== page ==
Malabar Grey Hornbill
|Informacja o zdjęciu|
|Copyright: satirtha ghosh (bluesky1975)
|Data wykonania: 2017-11-27|
|Aparat: Canon EOS 550D, Tamron 150-600mm|
|Na¶wietlenie: f/6.3, 1/1250 sekund|
|More Photo Info: [view]|
|Wersja zdjęcia: Oryginalna wersja|
|Dodano: 2018-01-20 2:24|
|[Noty - Informator] Notatki Autora|
|The Malabar grey hornbill (Ocyceros griseus) is a hornbill endemic to the Western Ghats and associated hills of southern India. They have a large beak but lack the casque that is prominent in some other hornbill species. They are found mainly in dense forest and around rubber, arecanut or coffee plantations.They move around in small groups, feeding on figs and other forest fruits. |
The Malabar grey hornbill is a large bird, but mid-sized for a hornbill, at 45 to 58 cm (18 to 23 in) in length. It has a 23 cm (9.1 in) tail and pale or yellowish to orange bill. Males have a reddish bill with a yellow tip, while the females have a plain yellow bill with black at the base of the lower mandible and a black stripe along the culmen. They show a broad whitish superciliary band above the eye, running down to the neck. They fly with a strong flap and glide flight and hop around heavily on the outer branches of large fruiting trees. They have brown-grey wings, a white carpal patch and black primary flight feathers tipped with white. The Indian grey hornbill, which is found mainly on the adjoining plains, is easily told apart by its prominent casque, and in flight by the white trailing edge of the entire wing. The Malabar grey hornbill has a grey back and a cinnamon vent. The long tail is blackish with a white tip, and the underparts are grey with white streaks. The long curved bill has no casque. Immature birds have browner upperparts and a yellow bill. Young birds have a dull white or yellow iris.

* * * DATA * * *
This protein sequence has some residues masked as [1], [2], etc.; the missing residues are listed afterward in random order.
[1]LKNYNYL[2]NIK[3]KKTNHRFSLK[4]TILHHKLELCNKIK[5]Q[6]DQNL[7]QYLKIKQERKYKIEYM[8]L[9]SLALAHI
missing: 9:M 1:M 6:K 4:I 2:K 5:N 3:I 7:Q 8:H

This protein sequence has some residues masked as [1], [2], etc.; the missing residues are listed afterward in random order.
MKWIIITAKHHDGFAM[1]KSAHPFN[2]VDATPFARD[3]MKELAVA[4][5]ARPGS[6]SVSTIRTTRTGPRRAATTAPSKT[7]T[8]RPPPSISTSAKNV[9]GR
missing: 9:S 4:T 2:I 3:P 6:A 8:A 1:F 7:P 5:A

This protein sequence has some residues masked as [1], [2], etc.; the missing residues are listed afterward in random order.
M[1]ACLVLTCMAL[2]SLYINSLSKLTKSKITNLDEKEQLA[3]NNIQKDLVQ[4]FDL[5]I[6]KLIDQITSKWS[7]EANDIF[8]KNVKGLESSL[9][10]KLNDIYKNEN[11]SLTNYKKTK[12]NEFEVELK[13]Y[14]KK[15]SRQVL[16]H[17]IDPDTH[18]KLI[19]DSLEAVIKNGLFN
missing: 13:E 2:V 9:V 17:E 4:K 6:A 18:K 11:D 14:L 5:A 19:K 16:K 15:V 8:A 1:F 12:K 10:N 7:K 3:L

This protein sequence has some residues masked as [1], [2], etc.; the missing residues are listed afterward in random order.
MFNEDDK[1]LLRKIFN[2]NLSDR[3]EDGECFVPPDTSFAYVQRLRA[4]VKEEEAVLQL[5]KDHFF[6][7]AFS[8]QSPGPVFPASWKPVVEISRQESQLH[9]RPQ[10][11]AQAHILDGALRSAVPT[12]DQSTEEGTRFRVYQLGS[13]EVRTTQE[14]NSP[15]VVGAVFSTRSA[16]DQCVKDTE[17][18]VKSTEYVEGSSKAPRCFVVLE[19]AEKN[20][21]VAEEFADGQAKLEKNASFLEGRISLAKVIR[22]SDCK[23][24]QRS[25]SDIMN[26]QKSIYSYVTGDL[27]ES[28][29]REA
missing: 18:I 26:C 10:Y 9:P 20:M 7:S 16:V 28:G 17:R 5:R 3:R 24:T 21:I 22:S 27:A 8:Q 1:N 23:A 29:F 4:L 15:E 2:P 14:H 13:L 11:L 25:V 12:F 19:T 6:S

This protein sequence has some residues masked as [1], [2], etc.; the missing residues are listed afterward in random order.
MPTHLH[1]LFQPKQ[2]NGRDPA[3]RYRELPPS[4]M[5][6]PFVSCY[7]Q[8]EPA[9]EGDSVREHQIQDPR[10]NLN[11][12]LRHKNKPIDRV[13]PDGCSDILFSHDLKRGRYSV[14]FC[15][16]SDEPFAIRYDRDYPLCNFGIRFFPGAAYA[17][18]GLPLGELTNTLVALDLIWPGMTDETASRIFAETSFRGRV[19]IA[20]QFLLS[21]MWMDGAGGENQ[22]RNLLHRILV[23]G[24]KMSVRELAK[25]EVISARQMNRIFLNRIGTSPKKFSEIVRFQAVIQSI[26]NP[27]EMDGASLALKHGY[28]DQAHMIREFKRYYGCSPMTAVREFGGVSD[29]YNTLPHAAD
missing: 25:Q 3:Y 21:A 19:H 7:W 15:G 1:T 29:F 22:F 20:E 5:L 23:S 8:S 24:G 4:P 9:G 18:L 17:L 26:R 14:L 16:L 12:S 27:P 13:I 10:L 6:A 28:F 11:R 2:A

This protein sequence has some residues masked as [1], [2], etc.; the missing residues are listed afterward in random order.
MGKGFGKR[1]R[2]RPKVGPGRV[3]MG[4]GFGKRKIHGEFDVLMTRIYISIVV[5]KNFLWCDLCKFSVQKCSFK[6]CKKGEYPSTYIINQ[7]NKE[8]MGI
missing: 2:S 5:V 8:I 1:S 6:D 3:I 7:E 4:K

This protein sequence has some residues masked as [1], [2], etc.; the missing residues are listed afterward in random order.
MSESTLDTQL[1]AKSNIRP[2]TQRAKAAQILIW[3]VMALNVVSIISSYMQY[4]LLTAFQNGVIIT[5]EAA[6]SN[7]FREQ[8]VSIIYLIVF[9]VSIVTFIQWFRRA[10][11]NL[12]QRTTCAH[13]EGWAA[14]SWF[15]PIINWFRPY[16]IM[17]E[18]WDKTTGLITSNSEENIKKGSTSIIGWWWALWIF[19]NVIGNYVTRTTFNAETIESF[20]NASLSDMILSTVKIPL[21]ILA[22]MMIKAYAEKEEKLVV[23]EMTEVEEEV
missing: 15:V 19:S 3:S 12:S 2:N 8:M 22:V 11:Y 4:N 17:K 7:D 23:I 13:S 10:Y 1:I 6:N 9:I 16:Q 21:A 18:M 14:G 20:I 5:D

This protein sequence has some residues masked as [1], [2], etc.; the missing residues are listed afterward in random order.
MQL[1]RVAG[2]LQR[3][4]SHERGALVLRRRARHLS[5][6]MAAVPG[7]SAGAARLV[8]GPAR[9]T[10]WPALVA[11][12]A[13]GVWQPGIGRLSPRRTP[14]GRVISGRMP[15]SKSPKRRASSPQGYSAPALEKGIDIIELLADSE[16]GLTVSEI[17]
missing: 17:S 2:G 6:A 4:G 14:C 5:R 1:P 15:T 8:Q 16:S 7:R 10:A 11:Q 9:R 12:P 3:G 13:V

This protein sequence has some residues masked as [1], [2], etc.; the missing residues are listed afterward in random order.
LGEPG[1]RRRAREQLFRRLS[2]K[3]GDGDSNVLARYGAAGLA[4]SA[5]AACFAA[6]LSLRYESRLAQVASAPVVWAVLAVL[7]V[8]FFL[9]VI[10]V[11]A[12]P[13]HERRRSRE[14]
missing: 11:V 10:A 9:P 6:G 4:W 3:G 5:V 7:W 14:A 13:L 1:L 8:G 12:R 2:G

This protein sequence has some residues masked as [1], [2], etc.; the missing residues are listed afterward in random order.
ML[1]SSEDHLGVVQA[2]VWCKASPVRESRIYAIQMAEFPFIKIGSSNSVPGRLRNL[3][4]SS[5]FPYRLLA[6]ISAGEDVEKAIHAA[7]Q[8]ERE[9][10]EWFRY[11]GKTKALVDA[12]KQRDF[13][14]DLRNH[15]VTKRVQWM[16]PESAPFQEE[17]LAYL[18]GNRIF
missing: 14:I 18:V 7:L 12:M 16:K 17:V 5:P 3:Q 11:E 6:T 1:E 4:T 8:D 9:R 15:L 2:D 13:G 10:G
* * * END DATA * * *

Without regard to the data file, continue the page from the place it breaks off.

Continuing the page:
The Malabar grey hornbill is a common resident breeder in the Western Ghats and associated hills of southern India. They are found mainly in dense forest habitats; the thinner dry forest habitat of the plains is typically occupied by the Indian grey hornbill. The Sri Lanka grey hornbill was included with this species in the past, but is now considered distinct.
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Magic with your long Tamron, Satirtha!
Super sharpness and extremely natural colours.
You got us a real visual treat from your trip South.
What a fantastic photo! Great timing, with the berry's just in the hornbill's beak. Smart framing with the out-of-focus berries and leaves also, while the bird's pose is superb. There's a little background noise here and there, but they don't spoil the very pleasant overview. Congratulations!
Kind regards from Ireland, LĂˇszlĂł
- [2018-01-20 16:27]
Hi Satirtha,this fig tree is a mine! A lot of birds likes fruits and this time you caught a magnificent portrait of this lovely hornbill. Another time a top class pic,very bright and sharp with fantastic detail of the big beak,very well done! Have a nice Sunday and thanks,Luciano
- [2018-01-22 14:46]
Linda foto de qualidade muito boa meus parabĂ©ns.